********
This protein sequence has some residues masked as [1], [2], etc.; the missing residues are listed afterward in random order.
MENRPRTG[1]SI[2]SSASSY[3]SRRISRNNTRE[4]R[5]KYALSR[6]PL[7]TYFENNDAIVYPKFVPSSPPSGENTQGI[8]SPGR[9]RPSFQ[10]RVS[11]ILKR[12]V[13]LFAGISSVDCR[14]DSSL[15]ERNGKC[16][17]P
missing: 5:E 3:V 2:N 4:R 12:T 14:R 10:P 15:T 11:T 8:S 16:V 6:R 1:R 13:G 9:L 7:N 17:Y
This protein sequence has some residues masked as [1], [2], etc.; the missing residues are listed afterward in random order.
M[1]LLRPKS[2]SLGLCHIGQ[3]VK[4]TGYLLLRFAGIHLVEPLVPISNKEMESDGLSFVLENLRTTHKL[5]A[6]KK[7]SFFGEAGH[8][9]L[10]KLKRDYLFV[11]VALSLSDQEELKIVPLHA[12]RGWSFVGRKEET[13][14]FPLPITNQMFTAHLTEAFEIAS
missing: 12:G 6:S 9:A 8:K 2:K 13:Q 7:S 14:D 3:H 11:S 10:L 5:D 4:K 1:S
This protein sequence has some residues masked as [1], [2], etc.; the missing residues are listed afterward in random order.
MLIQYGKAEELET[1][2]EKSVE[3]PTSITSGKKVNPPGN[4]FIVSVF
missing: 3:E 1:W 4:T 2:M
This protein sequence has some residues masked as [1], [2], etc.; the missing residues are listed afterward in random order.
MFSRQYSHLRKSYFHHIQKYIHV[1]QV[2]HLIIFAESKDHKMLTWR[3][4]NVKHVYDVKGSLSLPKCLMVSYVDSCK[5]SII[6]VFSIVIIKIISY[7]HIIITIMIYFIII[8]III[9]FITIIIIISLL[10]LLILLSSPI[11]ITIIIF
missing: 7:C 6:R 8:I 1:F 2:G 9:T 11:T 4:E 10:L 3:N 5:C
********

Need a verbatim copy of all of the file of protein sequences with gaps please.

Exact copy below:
This protein sequence has some residues masked as [1], [2], etc.; the missing residues are listed afterward in random order.
MENRPRTG[1]SI[2]SSASSY[3]SRRISRNNTRE[4]R[5]KYALSR[6]PL[7]TYFENNDAIVYPKFVPSSPPSGENTQGI[8]SPGR[9]RPSFQ[10]RVS[11]ILKR[12]V[13]LFAGISSVDCR[14]DSSL[15]ERNGKC[16][17]P
missing: 5:E 3:V 2:N 4:R 12:T 14:R 10:P 15:T 11:T 8:S 16:V 6:R 1:R 13:G 9:L 7:N 17:Y
This protein sequence has some residues masked as [1], [2], etc.; the missing residues are listed afterward in random order.
M[1]LLRPKS[2]SLGLCHIGQ[3]VK[4]TGYLLLRFAGIHLVEPLVPISNKEMESDGLSFVLENLRTTHKL[5]A[6]KK[7]SFFGEAGH[8][9]L[10]KLKRDYLFV[11]VALSLSDQEELKIVPLHA[12]RGWSFVGRKEET[13][14]FPLPITNQMFTAHLTEAFEIAS
missing: 12:G 6:S 9:A 8:K 2:K 13:Q 7:S 14:D 3:H 11:S 10:L 5:D 4:K 1:S
This protein sequence has some residues masked as [1], [2], etc.; the missing residues are listed afterward in random order.
MLIQYGKAEELET[1][2]EKSVE[3]PTSITSGKKVNPPGN[4]FIVSVF
missing: 3:E 1:W 4:T 2:M
This protein sequence has some residues masked as [1], [2], etc.; the missing residues are listed afterward in random order.
MFSRQYSHLRKSYFHHIQKYIHV[1]QV[2]HLIIFAESKDHKMLTWR[3][4]NVKHVYDVKGSLSLPKCLMVSYVDSCK[5]SII[6]VFSIVIIKIISY[7]HIIITIMIYFIII[8]III[9]FITIIIIISLL[10]LLILLSSPI[11]ITIIIF
missing: 7:C 6:R 8:I 1:F 2:G 9:T 11:T 4:E 10:L 3:N 5:C